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COBWEB CORNERS: A Cripple Creek 'coal rustler' dies as he'd lived

By Mel McFarland

        Now what was that? As I read an old Cripple Creek newspaper, the headline really caught my attention. It was about a man who died while “coal rustling.”
       According to the story, George Brewer, alias George Brown, about 70 years old, was caught between a moving gondola car and a coal chute in the Midland Terminal yards in Cripple Creek and was instantly killed. Brewer had been out on the track gathering coal. He stepped in front of the railroad coal chute and, seeing coal on the ground, crawled between the chute and the gondola car. He was at work gathering the coal in a sack when the accident occurred.
       The Cripple Creek newspaper article states that E. Kennison and H. Gregory had just finished unloading a car of coal at the Colorado Trading and Transfer building and had gone a short distance above the chute to move down another car of coal, which they were preparing to unload. They started the second car down the track, and it bumped into the car behind where Brewer was gathering coal. Both cars were set in motion by the jar and Brewer was crushed.
       Brewer, said to have been a wealthy plantation man of the South at the time of the Civil War, lived in a cabin near the Short Line depot. Coroner Hamilton searched the cabin for clues to his family, but there was not a scratch of paper to be found that would lead to his relatives. Brewer had lived in seclusion, serving a number of terms in the county jail for stealing coal from the Colorado Trading and Transfer company, the railroad company and private residences. It was by stealing coal that he made his living. He had moved to Cripple Creek from Leadville about 10 years previously, where he was said to have had the same habit.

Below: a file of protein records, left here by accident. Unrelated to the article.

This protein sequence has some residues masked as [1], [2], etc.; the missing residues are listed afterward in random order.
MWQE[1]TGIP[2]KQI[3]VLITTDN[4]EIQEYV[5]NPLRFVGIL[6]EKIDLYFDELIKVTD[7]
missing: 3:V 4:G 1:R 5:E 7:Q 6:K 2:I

There used to be coal yards all the region, even home delivery. Maybe some of you remember the coal mines up north. Out on the plains there were many types of rustlers. We hear about cattle rustlers, but a coal rustler? In the camp, those who stole gold ore were called "high-graders." I guess coal high-grading does not quite fit. I looked in older Leadville newspapers, and indeed, there were stories about coal rustlers, but I did not find his name in any of them.
       In the Colorado City area, there were several coal yards around Midland School and one was on Bott Avenue, not far from the Midland yards.

(Posted 8/22/14; Opinion: Cobweb Corners)

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